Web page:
TalkTalking of law: Some have canvassed the idea that TalkTalk (TALK) faces financial ruin through litigation brought by its customers. Perhaps. But I doubt it.
Say TALK has in effect handed a customer’s bank account number and sort code to a fraudster he is not thereby enabled to make payments since he does not hold the signature or a chequebook or the online password. And so on. If indeed money is stripped from TALK’s customer’s bank account it is because the TALK customer has given the extra information required by the fraudster. That is not TALK’s fault.
Where there seems to be a bit of bother is that TALK has told some TALK customers that they cannot cancel their annual contract with TALK without paying a break fee of the order of £200. That seems nonsense to me: why should the trusting consumer be tied to an organisation that is palpably unreliable when handling its customers’ data? Last week’s disclosures are not the first revelation that TALK is pretty casual.
However, it is hard to see that TALK’s business will prove to have been anything other than hit hard amidships. And at 250p it is capitalised at £2.5bn with tnav of the order of minus £300m. Profits have historically come to perhaps £100m. This is not cheap. On the other hand, talk about TALK is.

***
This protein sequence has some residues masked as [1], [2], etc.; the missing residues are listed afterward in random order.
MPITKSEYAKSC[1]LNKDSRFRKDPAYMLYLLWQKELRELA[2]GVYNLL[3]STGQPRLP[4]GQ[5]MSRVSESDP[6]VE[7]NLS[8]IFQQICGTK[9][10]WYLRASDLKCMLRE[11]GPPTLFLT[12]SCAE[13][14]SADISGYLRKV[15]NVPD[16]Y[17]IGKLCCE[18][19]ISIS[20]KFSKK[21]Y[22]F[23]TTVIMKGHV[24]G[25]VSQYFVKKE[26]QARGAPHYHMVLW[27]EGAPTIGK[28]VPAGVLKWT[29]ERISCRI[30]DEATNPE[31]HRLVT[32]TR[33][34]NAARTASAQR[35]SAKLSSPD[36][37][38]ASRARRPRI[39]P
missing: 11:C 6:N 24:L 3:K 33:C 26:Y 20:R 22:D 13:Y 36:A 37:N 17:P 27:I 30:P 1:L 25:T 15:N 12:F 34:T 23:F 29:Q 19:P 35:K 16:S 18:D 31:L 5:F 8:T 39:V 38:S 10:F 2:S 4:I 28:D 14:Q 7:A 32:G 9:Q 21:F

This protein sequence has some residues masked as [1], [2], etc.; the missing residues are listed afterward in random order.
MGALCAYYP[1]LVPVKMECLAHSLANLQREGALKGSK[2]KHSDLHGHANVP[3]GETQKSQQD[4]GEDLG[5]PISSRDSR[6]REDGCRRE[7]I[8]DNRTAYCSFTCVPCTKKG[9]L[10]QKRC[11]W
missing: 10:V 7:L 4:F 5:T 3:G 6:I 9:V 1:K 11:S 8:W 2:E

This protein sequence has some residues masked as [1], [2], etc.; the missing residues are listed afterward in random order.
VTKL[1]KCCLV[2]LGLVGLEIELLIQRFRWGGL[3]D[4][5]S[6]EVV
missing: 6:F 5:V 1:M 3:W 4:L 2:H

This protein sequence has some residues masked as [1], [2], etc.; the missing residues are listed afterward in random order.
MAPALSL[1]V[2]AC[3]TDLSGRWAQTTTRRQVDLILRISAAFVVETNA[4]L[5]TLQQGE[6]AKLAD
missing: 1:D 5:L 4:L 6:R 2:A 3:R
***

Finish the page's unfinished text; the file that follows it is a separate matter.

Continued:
Incidentally, just how does a blackmail approach work? After all, having paid off the so and so and given that one has no idea who he is, just why does one suppose the blackmailer will not have another go?
Globo (GBO)‘s central con artists have resigned. Why anybody thinks the declared cash will be left on a material scale is beyond me.
Apparently, the Commitment of Traders analysis shows that gold can go down sharply from here.
Travel news: I slightly thought that this lunacy would go away but, as far I have any records (I do not), it is quite impossible for perfectly sensible commentators either on the broadcast media or in written text to desist from constantly describing their subjects as flying somewhere. Even Charles Moore has his heroine at it in his latest volume of the life of Margaret Thatcher. The disease is everywhere: today’s Daily Telegraph features the boss of AB Inbev as flying to South Africa to pursue his bid for SAB Miller (SAB). Well, I never! Surely, he usually bicycles or, if not that, thumbs down a passing rickshaw.
Depression in practice: last Monday a longstanding friend of my family, particularly of my niece and her husband from Oxford days twenty years ago, committed suicide. It was nothing to do with money. It was all to do with the vice-like grip that depression as a condition can achieve. In this particular case, the tragedy is that this good-humoured and subtle chap was a genius and expert on many subjects. He seemed to have everything to live for.